us to deny, most decidedly, that such an offering could be Now there is no question that the latter form of the vow made upon God's altar, or by the high-priest, or by any contained nothing contrary to the law; but that the former regular and faithful member of the priesthood. It seems was most decidedly opposed to it. Jephthah could not but indeed almost superfluous to say that a human sacrifice be aware of the probability that he might be met by a could not take place at the Lord's proper altar, or be haman being, or by some animal declared by the law to offered by his proper priest; but perhaps it may not be be anclean and unfit for sacrifice. A vow which involved superfluous to shew from the text, that if Jephthah did such a contingency could not be lawful; particularly as offer his daughter, it could not be at the tabernacle. It human sacrifices are again and again interdicted with the will be remembered that the tabernacle was at Shiloh, in strongest expressions of abhorrence and reprobation. the tribe of Ephraim. Now at the beginning of the next But, on the other hand, it is alleged, that there was nothing chapter, and immediately after the conclusion of the war to prevent human beings from being consecrated to God with the Ammonites, we find Jephthah, who, from all we and the service of his tabernacle. Samuel was thus de. | know, had never till then, or even then, been west of the voted before his birth; and in the division of the spoils in Jordan, engaged in a bitter war with the Ephraimites, the first Midianitish war, we are told that the Lord's tri which renders it in the highest degree improbable that he bute from the whole number of captive virgins was “thirty-| should, in the very heat of the quarrel, have gone into the two persons.' These facts are said to explain the species heart of that tribe to offer such a sacrifice, even had it of devotement which it was lawful to make. Jephthah's been lawful. That such a sacrifice was not offered at Vow was therefore lawful, if we read the prefixed 1 as Shiloh, where only sacrifices to the Lord could legally be *or,' but unlawful if we must read it as “and. There is offered, does not however of itself prove that no such then an interpretation under which the vow of Jephthah sacrifice was offered. If this unhappy chief was so ignowas lawful, and did not involve the necessity or proba rant of the law as to think such a sacrifice acceptable to bility of human sacrifice. Such being the case, it is con God, he may well have been guilty of the other fault, tended by those who advocate the milder view of the then actually a common one, of making his offering beyond the Jordan, where he was himself master-particularly entertain her. We can only say, without reference to any as it would seem (see ch, viii. 27) that Gideon himself had particular theory, that the word means, in the general given his sanction to this practice, and formed an esta sense, 'to praise or celebrate,' and would therefore denote blishment for the purpose. In the course of the preceding that the daughters of Israel kept a four days' anniversary observations we have included the points we consider in to commemorate this transaction, whatever were its result. disputable, namely, that if such a sacrifice were made, it In a secondary sense, certainly, the word does mean to was contrary to the law of God- that it did not take place rehearse or relate ; but this results from the former interat the only lawful altar--and that it could not have had pretation, recital of the deed celebrated being part of the the sanction of the high-priest. [APPENDIX, No. 27.] act of celebration. To make this sense, which denotes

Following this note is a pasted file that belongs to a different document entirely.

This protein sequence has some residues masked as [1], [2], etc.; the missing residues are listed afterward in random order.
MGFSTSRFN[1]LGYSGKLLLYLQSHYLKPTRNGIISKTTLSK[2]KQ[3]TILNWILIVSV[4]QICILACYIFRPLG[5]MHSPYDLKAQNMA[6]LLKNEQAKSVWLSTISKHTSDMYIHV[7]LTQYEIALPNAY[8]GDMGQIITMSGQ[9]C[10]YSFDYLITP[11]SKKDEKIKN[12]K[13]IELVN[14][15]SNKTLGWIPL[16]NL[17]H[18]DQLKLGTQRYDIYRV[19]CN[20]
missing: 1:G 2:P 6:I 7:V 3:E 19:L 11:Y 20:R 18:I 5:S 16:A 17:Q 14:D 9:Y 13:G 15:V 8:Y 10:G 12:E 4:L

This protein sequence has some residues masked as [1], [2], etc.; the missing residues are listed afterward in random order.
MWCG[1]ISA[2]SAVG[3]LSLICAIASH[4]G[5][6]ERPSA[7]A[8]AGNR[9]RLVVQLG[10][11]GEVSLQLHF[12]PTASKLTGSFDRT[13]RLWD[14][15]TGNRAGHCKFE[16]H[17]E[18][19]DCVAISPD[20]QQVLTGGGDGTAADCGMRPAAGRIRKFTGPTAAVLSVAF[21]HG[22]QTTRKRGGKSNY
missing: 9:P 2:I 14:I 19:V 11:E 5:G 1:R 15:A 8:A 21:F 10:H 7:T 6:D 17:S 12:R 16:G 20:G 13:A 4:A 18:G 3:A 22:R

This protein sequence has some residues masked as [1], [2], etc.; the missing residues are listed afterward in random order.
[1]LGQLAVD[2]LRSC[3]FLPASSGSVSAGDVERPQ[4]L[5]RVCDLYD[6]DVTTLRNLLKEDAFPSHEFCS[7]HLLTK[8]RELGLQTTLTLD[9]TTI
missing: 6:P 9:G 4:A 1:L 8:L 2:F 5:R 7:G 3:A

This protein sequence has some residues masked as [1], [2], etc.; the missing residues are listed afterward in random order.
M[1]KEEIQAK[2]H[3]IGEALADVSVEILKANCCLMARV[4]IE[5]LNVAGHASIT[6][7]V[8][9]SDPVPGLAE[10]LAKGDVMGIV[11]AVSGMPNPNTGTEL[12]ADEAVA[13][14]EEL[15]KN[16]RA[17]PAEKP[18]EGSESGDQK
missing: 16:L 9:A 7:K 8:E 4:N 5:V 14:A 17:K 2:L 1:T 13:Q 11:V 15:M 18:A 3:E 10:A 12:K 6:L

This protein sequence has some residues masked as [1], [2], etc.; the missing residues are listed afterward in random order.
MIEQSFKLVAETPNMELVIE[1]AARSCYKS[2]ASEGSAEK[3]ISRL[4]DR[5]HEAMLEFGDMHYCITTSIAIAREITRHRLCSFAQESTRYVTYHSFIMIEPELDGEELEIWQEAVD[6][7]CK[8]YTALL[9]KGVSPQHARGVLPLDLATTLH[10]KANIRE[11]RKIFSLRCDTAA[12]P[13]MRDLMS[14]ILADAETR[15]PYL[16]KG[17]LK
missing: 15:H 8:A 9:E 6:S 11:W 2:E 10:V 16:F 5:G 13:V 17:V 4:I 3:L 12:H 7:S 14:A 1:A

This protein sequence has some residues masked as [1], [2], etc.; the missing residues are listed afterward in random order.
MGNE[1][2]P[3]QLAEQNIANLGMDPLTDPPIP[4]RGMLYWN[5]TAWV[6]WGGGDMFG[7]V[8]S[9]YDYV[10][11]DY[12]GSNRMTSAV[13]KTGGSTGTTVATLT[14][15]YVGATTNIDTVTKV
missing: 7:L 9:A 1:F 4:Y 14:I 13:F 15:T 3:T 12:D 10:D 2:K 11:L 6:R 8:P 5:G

34. She was his only child.'-This circumstance is recital, to mean conversation, as in the margin, seems mentioned to point out a cause, besides paternal affection, rather forced. Recollecting the custom all over the East, for the poignancy of his distress. It has been observed for people to go once a year to lament over the graves of how intensely anxious the Hebrews were for posterity, I their deceased friends, this text seems rather to favour the and as Jephthah could only hope for descendants through idea that the daughter of Jephthah really died. his daughter, the sorrow he expressed is quite natural, We have thus gone over the subject, having no other even under the mild interpretation of his vow.